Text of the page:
Here in the Digital Age, a recent Associated Press article cheerily informed readers that “Toddlers take selfies, too.” Well, the ones with access to a smartphone do, anyway. Otherwise, a simple mirror holds the same fascination for a toddler.
Of course, an early introduction to electronics simply prepares the toddler for what is to come. The American Academy of Pediatrics reports that today’s children spend an average of seven hours a day on entertainment media, including televisions, computers, phones and other electronic devices. Seven hours!? In a 2011 survey, 90 percent of parents said their children under age 2 watch some form of electronic media. On average, children this age watch televised programs one to two hours per day. By age 3, almost one third of children have a television in their bedroom.
The academy discourages any electronic use for children under age 2, and limited use for children 2 and above. Among key findings from the survey: 1. Unstructured play time is more valuable for the developing brain than electronic media. Children learn to think creatively, problem solve, and develop reasoning and motor skills at early ages through unstructured, unplugged play. Free play also teaches them how to entertain themselves.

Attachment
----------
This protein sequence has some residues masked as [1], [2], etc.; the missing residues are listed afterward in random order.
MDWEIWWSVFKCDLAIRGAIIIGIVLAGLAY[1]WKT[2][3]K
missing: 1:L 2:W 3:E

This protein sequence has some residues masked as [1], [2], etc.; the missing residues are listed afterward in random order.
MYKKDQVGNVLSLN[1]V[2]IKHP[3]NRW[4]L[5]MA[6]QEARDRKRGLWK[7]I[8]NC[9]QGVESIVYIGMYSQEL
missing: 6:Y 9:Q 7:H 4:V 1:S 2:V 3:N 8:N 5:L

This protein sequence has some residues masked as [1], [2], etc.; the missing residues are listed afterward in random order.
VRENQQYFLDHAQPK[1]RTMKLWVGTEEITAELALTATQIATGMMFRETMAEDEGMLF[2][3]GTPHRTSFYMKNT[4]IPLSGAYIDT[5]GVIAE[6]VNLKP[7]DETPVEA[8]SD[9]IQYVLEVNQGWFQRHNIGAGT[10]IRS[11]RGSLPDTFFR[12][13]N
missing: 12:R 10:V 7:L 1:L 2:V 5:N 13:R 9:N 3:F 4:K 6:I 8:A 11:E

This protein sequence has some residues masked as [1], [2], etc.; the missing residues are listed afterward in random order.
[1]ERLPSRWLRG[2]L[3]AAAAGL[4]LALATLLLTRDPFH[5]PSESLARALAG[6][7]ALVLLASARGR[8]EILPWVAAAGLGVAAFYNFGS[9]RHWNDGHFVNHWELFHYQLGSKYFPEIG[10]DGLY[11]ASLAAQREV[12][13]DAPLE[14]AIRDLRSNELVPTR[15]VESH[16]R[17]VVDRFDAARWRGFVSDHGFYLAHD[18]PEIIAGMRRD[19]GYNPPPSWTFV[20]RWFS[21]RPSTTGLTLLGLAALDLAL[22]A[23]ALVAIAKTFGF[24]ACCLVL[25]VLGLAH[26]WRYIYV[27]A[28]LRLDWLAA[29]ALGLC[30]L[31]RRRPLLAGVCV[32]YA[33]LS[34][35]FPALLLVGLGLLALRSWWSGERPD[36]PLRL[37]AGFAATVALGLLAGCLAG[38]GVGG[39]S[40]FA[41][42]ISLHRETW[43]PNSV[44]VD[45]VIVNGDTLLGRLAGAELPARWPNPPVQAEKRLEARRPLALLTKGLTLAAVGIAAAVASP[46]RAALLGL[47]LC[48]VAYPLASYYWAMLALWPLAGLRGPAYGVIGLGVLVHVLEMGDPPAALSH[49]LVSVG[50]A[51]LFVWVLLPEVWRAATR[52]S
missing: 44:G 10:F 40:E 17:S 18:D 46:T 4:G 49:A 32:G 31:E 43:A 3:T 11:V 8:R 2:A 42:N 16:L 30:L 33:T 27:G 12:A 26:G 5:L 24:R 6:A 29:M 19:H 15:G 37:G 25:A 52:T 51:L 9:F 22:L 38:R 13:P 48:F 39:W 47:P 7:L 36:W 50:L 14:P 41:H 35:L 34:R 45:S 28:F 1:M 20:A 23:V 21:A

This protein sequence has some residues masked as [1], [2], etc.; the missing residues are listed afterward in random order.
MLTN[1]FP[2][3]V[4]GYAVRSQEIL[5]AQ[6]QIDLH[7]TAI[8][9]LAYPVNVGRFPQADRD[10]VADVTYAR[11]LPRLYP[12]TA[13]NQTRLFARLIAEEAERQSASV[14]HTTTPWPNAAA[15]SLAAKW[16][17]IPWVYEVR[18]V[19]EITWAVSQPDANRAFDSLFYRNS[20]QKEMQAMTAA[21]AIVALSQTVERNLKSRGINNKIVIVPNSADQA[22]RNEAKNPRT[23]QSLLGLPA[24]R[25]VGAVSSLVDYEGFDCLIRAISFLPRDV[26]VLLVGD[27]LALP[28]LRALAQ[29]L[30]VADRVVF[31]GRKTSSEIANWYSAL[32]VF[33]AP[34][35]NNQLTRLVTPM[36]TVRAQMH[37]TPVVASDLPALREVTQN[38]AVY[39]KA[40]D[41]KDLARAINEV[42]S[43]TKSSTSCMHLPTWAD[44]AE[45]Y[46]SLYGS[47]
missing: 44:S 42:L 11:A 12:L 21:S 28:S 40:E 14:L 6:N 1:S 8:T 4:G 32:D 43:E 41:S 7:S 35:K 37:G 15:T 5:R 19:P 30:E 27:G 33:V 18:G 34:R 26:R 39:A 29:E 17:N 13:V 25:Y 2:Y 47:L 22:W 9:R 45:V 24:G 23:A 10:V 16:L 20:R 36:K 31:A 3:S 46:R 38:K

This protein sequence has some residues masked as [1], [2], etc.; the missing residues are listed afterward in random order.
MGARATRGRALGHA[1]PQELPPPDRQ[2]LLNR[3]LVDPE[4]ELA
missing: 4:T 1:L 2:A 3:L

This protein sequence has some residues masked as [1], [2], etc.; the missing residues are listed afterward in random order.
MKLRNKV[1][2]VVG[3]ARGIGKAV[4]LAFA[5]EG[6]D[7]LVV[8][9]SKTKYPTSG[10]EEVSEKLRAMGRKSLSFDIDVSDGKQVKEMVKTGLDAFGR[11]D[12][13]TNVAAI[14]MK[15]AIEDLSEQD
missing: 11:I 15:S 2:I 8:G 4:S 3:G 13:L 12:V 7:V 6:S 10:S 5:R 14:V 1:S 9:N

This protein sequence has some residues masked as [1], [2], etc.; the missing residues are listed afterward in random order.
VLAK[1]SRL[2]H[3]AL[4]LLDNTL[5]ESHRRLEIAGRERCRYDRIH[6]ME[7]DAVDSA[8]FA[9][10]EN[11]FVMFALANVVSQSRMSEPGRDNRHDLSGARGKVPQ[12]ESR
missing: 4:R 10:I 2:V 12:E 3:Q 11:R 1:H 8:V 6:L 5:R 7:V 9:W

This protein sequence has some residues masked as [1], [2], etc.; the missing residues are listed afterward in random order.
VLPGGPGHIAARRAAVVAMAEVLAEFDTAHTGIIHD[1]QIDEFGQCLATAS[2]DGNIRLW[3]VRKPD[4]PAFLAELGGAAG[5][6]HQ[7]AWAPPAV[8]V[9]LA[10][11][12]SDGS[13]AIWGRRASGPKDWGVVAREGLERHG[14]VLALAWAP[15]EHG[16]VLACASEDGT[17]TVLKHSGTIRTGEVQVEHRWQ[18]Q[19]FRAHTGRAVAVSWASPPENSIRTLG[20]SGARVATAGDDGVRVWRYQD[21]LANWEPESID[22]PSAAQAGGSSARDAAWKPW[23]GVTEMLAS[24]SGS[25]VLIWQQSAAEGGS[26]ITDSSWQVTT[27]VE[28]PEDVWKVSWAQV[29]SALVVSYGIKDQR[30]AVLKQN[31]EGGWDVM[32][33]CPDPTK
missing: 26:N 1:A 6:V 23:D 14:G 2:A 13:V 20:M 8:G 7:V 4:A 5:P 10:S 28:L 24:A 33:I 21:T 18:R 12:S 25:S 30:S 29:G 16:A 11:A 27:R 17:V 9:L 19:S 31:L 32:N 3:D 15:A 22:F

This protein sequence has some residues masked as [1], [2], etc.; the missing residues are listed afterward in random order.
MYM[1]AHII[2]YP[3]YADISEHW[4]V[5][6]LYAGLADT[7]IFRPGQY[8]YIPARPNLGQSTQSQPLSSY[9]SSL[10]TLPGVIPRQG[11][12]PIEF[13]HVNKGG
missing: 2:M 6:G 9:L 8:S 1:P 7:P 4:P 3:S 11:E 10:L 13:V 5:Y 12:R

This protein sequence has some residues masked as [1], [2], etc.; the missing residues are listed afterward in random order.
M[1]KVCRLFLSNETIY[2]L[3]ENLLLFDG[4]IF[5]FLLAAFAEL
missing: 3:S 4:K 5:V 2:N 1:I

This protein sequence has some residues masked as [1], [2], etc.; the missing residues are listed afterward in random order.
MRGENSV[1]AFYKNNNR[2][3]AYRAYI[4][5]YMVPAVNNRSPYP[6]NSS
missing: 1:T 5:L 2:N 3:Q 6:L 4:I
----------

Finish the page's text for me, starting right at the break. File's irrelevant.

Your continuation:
2. Young children learn best from — and need — interaction with humans, not screens.
A Northwest pediatrician and mother, Dr. Wendy Sue Swanson, profiled in Tuesday’s Herald by reporter Andrea Brown, has embraced social media as a way to educate and communicate with the parents of her patients — allowing her to help many more people than if she were only taking appointments. Swanson, director of digital health at Seattle Children’s Hospital, is known by thousands of online followers as SeattleMamaDoc, which ranked in TIME Magazine’s Best Twitter Feeds of 2013. (She also still sees patients one day a week the Everett Clinic Mill Creek, where she started her career.)
Swanson got the spark to become a “digital doctor” while on bedrest during her second pregnancy; it was not taking selfies as a toddler. Her sons, 5 and 7, do not play with gadgets.
Swanson’s social media and medical bona fides no doubt resonate with the new generation of digital-age parents out there. So hopefully they take her at her word (or Tweet or blog post) when she advises: You don’t need to buy a lot of things to raise a healthy, bright child. What they need is attentiveness, interaction and play.
Swanson and other pediatricians aren’t judging parents; they are just reassuring them that their children will be plenty tech savvy even if they don’t take selfies as toddlers. But they may miss out on imaginative fun and delaying gratification if introduced to gadgets too early.